WASHINGTON — House Democrats voted Thursday to formalize their impeachment inquiry into President Donald Trump despite a unified wall of Republican opposition.
“Ultimately, do I think there’s an impeachable offense? The answer is no,” Rep. Don Bacon, R-Neb., told The World-Herald moments after the vote. “I think that that’s what it comes down to. I really think it’s the voters’ decision here, and they’re going to have a vote in 13 months.”
The House tally was 232-196 in favor of a resolution directing several House committees to continue ongoing investigations into Trump over his pushing Ukraine to investigate a political rival, former Vice President Joe Biden.
The resolution sets out the rules governing the inquiry process, from participation by the president’s team to the rights of GOP members to call witnesses and issue subpoenas.
Nebraska’s all-Republican trio of House members sided with the president and voted against the resolution, as did Rep. Steve King, R-Iowa.
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In contrast to many of his Republican colleagues, Bacon has been willing to say that Trump should not have brought up Biden during his conversations with Ukraine’s leader.
But the Omaha-area congressman has also consistently said he doesn’t believe that Trump’s actions warrant impeachment.
“I think some of the things that were done were not wise,” Bacon said this week. “I think some of the statements made lacked judgment. That’s different than it being illegal.”
Nebraska Democratic Party Chairwoman Jane Kleeb issued a statement blasting Nebraska House members as “cowards” for their votes.
“President Trump must be held accountable for the clear abuse of power,” she said. “Republicans are hiding behind talking points while Democrats want an open investigation. In 2020, Nebraskans can send a clean slate of representatives who will respect our Constitution. The Democratic Party in Nebraska stands with the people.”
Thursday’s vote was clearly a touchy one for swing-district Democrats.
After voting in favor of the resolution, Rep. Cindy Axne, D-Iowa, released a statement that noted that the vote was not a vote to actually impeach the president.
“I’ve heard from Iowans across my district, and people on all sides want to get to the bottom of what happened in an open, transparent process that follows the law,” she said. “That’s what I voted for today — a path forward for fair hearings that are open to the public and will give the American people the facts they deserve.”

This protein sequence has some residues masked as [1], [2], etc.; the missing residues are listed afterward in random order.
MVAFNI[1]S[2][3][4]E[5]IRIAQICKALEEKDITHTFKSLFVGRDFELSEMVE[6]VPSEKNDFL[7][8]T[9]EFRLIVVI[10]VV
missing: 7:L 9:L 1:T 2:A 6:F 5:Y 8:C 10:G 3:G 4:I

Axne said that while the investigation proceeds, she will continue to work on her priority of “getting people better health care and better-paying jobs while making the federal government more accountable.”
Still, Republican Party of Iowa Chairman Jeff Kaufmann slammed the “yes” votes from Axne and other Iowa Democrats in the House.
“Iowans were tricked in 2018 with false promises that Democrats would work with the president, so voters will respond by treating them to defeat at the ballot box next November,” he said.
Republicans had sharply criticized House Democrats for conducting their investigations without a formal vote. When the vote was called on Thursday, they lined up in support of the president.
“I’m deeply concerned that this entire impeachment inquiry is tainted by the politics of division and hate,” Rep. Jeff Fortenberry, R-Neb., said in a statement. “Now, after secret hearings, I’m being asked to vote to give this a veneer of civility and order. It’s not right. What is so difficult about all of this is the projection of a predetermined outcome.”
Fortenberry’s statement did not go into the substance of the allegations against Trump. Neither did one from Rep. Adrian Smith, another Nebraska Republican.
“This haphazard process has been skewed to fit Speaker Pelosi’s narrative from the beginning and it only hurts our great nation,” Smith said.
King referred to the “sham impeachment process” in his commentary.
“President Trump is correct to describe this as a witch hunt, and the President’s phrase takes on added significance with the actions of the Democrats in the House today,” he wrote.
Democrats responded to continued GOP complaints that the process is unfair by saying the resolution is consistent with past impeachment proceedings and in some areas goes even further to grant privileges to the other side.
“I don’t think there is any process that we can propose that Republicans — who prefer to circle the wagons around this president and prevent us from getting to the truth — would accept,” said Rep. Jim McGovern, D-Mass., chairman of the Rules Committee.
If the House ultimately does impeach the president, it will be up to the Senate to hear the case and decide whether to remove him from office.
Sen. Chuck Grassley, R-Iowa, said earlier in the week that the House is moving toward a more transparent process but that he will look to see how it actually proceeds with the inquiry.
As for the substance of the allegations against the president, Grassley said senators have a responsibility to see themselves as jurors.
“I’m going to be a good-faith juror and listen to all the facts,” he said.